I think if people were given the choice between being rational and being right, they would choose to be right even if that risked sounding irrational.
Appreciating the Difference Between What’s Rational and What’s Right
Holly Wood, PhD 🌹
17431

Rationality is a purely a priori process. By that I mean that it’s the way the brain uses logic to process information. You can be perfectly rational, BUT if the empirical inputs you use aren’t sound, you’ll still be dead wrong.

For example, let’s say you have to find the sum of two amounts, and you get the first one off by one. Your process of addition can function in a perfectly rational way, but if it does so, your total at the end is still going to be one off. Perfect rationality =/= perfect reality.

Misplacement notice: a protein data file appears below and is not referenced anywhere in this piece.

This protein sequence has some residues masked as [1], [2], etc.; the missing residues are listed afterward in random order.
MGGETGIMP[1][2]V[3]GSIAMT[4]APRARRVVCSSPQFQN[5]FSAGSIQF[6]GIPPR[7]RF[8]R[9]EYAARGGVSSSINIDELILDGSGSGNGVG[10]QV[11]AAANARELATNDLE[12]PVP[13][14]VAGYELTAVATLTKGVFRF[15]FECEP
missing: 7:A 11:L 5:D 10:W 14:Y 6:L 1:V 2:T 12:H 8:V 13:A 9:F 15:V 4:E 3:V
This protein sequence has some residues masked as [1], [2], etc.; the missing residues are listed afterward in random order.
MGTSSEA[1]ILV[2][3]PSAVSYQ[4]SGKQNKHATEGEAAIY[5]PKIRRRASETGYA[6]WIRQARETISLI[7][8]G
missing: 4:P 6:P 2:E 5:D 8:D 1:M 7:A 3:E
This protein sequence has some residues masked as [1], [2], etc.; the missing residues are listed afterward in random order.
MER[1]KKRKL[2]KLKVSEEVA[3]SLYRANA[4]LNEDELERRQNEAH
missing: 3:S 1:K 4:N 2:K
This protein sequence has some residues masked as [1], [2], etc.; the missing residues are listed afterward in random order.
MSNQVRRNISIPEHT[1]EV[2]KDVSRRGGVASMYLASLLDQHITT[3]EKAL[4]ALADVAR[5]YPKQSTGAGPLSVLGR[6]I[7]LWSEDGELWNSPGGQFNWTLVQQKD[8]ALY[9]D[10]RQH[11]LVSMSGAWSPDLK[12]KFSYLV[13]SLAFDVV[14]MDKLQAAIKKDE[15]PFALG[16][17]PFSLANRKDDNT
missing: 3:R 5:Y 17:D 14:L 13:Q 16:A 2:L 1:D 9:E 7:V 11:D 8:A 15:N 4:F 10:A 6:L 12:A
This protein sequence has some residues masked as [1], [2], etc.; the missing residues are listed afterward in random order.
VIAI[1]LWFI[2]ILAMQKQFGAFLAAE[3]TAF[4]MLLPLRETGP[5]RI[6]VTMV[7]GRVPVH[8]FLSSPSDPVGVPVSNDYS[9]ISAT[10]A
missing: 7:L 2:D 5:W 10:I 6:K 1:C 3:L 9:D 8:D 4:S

That’s why science is founded on empirical observation. Rationality can be used to create hyptheses, and to calculate the implications of a conclusion, but to reach a conclusion itself, you need a set of empirical observations as confirmation.

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